Life with children can be a monotonous slog. When they’re babies there’s the day in, day out round of nappy changes, snotty noses, playgroups and poo, lots of poo. As they get older, children then have an endless list of homework, after school clubs, weekend activities and hobbies that they want and need their parents to take part in. A never-ending list of things to be done, jobs parents need to do, and all round hard work. It’s not easy being a parent.
Now don’t get me wrong, I love my kids and wouldn’t change anything for the world. Though go on, admit it, you find playgroups and crafts a bit boring too. We do all this stuff because we love them, because we care for their development and, whilst some of it is fun for all, through some of it we can find ourselves bored to tears. Sometimes we need to work out how to put the focus on fun.
Last year, I started blogging again and found a rather surprising side effect. Half term was no longer a boring slog from one activity to another, interspersed with a few giggles. This time, there were more giggles and less boredom all round. Craft activities became fun because I wasn’t panicking about glue on the dining table, instead I was trying to find the best angle to capture their creations in a photo. I started thinking of new and different activities to spark their imaginations and mine and of course, half term isn’t complete without some baking.
I felt renewed interest and enthusiasm in their activities because I’d found something which made me fully take part in them and made them also fun for me. Now I’m not saying everyone should start a blog, everyone needs to find their own spark which focuses them on to the here and now. I’ve written about mindfulness for children before and I think we should try mindful parenting too. At least, as much as we can be, obviously we all have bad days.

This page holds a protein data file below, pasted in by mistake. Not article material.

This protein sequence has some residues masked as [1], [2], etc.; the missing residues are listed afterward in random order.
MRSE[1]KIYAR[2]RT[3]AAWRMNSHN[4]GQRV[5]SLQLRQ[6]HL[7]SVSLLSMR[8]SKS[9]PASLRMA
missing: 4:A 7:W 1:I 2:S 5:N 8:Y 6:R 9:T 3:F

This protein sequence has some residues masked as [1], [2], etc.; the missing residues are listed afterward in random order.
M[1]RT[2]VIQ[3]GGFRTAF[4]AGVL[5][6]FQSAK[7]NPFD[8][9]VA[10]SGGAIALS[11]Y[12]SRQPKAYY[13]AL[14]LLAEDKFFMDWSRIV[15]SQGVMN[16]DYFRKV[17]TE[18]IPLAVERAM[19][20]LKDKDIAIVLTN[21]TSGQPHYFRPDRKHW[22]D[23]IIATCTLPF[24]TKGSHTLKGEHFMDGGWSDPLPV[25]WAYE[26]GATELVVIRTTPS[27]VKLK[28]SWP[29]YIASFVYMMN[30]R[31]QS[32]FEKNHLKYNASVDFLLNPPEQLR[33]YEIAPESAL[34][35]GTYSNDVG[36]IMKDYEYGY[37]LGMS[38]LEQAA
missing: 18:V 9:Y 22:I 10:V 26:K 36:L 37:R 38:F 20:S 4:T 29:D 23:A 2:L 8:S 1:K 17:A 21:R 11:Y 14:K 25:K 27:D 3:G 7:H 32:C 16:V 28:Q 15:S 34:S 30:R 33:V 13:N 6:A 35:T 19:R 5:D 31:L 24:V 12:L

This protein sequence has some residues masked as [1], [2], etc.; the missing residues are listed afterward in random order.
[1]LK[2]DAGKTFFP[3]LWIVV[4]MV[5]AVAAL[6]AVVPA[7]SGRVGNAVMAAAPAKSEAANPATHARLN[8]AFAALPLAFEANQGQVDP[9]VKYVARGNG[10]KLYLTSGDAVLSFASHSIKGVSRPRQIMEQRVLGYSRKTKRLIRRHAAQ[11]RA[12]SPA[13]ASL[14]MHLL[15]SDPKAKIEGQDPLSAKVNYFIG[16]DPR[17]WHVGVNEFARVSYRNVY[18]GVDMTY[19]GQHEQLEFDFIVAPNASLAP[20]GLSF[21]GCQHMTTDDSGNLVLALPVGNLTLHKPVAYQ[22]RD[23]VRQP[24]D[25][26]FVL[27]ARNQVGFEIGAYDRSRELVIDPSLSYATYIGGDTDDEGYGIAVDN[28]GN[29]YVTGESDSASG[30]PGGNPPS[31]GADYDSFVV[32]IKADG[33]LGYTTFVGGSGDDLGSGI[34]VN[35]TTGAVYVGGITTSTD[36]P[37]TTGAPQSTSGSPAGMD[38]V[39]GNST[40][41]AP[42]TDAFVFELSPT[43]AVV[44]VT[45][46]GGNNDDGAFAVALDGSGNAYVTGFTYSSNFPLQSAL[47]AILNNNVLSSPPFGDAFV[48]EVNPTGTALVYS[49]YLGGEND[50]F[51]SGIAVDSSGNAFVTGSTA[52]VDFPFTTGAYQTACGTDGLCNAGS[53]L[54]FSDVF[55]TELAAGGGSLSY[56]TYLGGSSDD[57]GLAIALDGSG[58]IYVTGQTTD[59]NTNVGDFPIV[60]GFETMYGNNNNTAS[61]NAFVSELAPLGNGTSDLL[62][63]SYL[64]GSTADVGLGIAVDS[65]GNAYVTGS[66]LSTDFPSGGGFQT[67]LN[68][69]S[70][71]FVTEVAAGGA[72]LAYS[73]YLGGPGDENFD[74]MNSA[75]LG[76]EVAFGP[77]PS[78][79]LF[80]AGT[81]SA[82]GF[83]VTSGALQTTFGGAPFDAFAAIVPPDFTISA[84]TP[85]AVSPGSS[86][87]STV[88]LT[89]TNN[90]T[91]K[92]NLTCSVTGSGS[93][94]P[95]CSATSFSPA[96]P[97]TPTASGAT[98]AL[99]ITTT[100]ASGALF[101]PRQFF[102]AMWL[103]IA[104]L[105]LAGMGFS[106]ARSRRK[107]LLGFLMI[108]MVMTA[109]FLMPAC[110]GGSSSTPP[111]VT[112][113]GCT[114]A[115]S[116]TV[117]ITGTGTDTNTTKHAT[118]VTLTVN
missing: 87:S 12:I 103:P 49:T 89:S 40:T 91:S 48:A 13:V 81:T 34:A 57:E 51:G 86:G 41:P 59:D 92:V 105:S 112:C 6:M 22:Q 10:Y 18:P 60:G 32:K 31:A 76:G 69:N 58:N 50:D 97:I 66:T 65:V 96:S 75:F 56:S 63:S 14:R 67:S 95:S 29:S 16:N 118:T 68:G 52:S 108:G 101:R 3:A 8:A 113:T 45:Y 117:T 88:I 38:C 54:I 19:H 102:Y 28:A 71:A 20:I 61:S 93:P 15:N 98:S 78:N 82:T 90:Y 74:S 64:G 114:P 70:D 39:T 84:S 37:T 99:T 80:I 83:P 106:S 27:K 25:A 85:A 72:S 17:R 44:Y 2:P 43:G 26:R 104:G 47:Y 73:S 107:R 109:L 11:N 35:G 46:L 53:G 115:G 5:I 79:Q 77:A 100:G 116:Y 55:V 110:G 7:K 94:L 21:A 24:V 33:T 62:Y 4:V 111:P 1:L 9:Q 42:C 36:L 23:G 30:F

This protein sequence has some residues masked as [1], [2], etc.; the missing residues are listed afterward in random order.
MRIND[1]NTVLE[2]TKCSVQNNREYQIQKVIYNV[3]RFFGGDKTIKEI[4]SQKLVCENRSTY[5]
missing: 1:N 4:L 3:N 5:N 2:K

For me blogging has helped change my focus, instead of just getting through the day, I want to capture the day. Life is a series of moments and once they’re over, they’re gone, existing only in a memory. Blogging has accidentally thrown me into mindful parenting. It spurs me on to capture the moment, write it down, photograph it, preserve it and in doing so, fully take part in it. I worried that blogging would be so time consuming, that it would take time away from our family life. However, I find that it makes me focus on my kids more, opening a window into their world.
The grown up Peter Pan in Hook had to go to Never Neverland to work out what life was all about. I just had to start this blog. Of course, you can’t make everything about parenting fun. Nothing will make changing nappies or dealing with piles of washing into something enjoyable. Whilst being fully present and having some mindful parenting in our lives is great, there’s just some moments we really wish we weren’t part of (I’m thinking of you, poonami explosions and public tantrums)!